It’s not going to magically happen. Someone who cares needs to do the work, and that someone is you. If you don’t, then no one will care enough, even if maybe you are paying them.

I know the pride my mom got from her paintings, and she was really starting to enjoy the classes, giving them to friends, showing them at local art shows, and just the pleasure of creating. But time and age take us all, and it also limits our window for creating.

I look at my life now with a smaller possible window than ever before to get out all the creative projects I want to in my life. I hope like me, you will see the importance of your artistic contribution to the world, and the urgency there has to be with the finite time God has given us on this earth to create works.

Join me. Let’s get to work!

“It’s only when we truly know and understand that we have a limited time on Earth – and that we have no way of knowing when our time is up – that we will begin to live each day to the fullest, as if it was the only one we had.” –  Elisabeth Kubler-Ross


Eric Copeland is a composer, author, and is literally thinking of new projects every day and has since he was a kid. His one focus is to get out all the creations the Great Creator gave him. His company Creative Soul can help you create your next works while he creates his. Are you ready to get to work before your creative time runs out? Contact us here and let’s talk!

Monday, August 07, 2017

You Can’t…Not

“True art is characterized by an irresistible urge in the creative artist.” – Albert Einstein

Some people say they want to do something creative. It may be singing, songwriting, dancing, acting, or some other creative thing. They want to do it, but they don’t do it. This is where I find the true drop off between the people who are successful in creative careers, and those who are not.

The people who are successful cannot ‘not’ do it. They simply keep doing their craft day after day, month after month, year after year, decade after decade. They have a history of doing creative work, and continuing or re-continuing creating. They may stop for a while, but always comes back. Always.

It’s like a cold that you just can’t get rid of. You could even purposely try to quit, thinking this is not the career for you. You can take another career, and pursue it with vigor, but still your creativity will not die and it will not stop.

You will write down ideas in Evernote, sing things into your phone, scribble in the margin of your pages. Your daydreams will get you in trouble, and your real dreams will have you on these creative adventures in places like studios, with casts of thousands working with you towards your creative goals.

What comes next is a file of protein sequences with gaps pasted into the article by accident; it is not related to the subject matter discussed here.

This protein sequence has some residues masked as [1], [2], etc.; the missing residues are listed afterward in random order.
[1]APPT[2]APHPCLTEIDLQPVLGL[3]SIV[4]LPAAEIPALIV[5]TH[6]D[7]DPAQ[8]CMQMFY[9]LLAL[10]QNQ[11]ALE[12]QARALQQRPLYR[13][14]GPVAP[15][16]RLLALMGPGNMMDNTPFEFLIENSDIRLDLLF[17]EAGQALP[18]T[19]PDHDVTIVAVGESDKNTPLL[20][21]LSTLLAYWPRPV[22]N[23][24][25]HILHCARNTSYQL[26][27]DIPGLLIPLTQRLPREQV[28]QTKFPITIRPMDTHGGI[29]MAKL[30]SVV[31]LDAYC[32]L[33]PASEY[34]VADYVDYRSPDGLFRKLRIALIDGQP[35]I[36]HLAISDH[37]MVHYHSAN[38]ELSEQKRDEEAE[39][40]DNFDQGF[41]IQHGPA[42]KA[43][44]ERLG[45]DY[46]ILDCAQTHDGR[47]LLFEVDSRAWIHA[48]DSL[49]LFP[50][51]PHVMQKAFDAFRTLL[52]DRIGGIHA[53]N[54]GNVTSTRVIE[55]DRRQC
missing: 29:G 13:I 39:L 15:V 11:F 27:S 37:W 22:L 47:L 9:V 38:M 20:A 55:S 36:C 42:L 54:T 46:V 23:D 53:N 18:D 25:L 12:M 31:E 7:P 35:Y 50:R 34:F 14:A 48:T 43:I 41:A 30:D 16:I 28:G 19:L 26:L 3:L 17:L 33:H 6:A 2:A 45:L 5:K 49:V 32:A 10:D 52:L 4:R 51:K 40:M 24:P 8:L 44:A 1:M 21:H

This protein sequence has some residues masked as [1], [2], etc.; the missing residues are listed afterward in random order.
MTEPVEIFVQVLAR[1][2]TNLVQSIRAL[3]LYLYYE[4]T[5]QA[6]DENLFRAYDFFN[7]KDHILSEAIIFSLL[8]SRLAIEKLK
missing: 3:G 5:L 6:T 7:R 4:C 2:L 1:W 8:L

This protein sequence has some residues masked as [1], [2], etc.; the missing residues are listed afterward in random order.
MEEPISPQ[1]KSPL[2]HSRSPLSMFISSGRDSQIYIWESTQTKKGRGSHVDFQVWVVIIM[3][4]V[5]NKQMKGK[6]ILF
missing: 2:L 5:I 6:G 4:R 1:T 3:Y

Right now you are reading this and you are nodding, and you are maybe even in tears, because you know this is you.

I know because this is me too. Everything I have written to this point I do still. When I was at a corporate job, or I was in school, or I was in church, or even in some place where there was nothing creative going on around me like a hospital, or a funeral, or a wedding. Even in movies, plays, or sporting events, I was dreaming of what I wanted to do. I’m sitting here still dreaming of it.

I think a lot of people get hung up on the fact that they may not be able to make the living that they need to with their creative skills. And sometimes this is true. Especially in the music business these days it is very hard to make a living in the traditional way music artists have always made. But an artist’s life has never been easy.

To this I say, this is why God gave us day jobs, why He invented fundraising. Who said that your music, acting, dancing, painting, or anything that you inherently do has to support you? Believe me doing creative work to pay your bills is not the dream you may think it is.

“An artist needn’t be a clergyman or a churchwarden, but he certainly must have a warm heart for his fellow men.” –  Vincent Van Gogh

Yes there could be altruistic reasons to create art. It can before ministry reasons , it can be for art, or other reasons. It could just be to make people feel better. But wonder if it’s just to add to the kingdom of God? What if it’s to add to the quality of YOUR life? Or to the life of your friends, family, workmates, or someone else is connected to you personally?

But none of this really matters. It doesn’t matter if it makes you money, it doesn’t matter if it pleases those around you, and it doesn’t matter if it makes you rich or famous.

If you are a true creative, you won’t be able to NOT be creative. Welcome to the club!

“Any musician who can stop may be a musician, but they’re no artist. If it’s in your blood, it can’t stop flowing.” – Paul Westerberg

So maybe just give in. Quit trying to run from it, deny it, or drown it. Stop thinking of quitting because you aren’t getting the notoriety or not making money you thought you would. And definitely don’t stop because someone told you to, or that you aren’t good enough.

Unless you can indeed stop. And in that case maybe this creative thing is not for you.

But I bet you can’t not keep creating…

“A musician must make music, an artist must paint, a poet must write, if he is to be ultimately at peace with himself.” – Abraham Maslow

Have a great week.


Eric Copeland is a composer, author, and is literally thinking of new projects every day and has since he was a kid. His one focus is to get out all the creations the Great Creator gave him. His company Creative Soul can help you create your next works while he creates his. Are you ready to get to work before your creative time runs out? Contact us here and let’s talk!

Sunday, May 07, 2017

Which Talent to Focus On?

“The jack-of-all-trades seldom is good at any. Concentrate all of your efforts on one definite chief aim.” – Napoleon Hill

Almost all of us creatives face the same problem: we are creative in more than one area. We like to write songs, or perform, or paint, or pen novels, or develop web sites, or produce music or video works, or [insert your creative thing here].

The problem comes when we equally love a few or ALL of our passions. Maybe you just feel like writing today, or just playing the piano/guitar, or painting something, or creating a video. They are all fun! And isn’t that the point of our talents anyway, to have fun using them?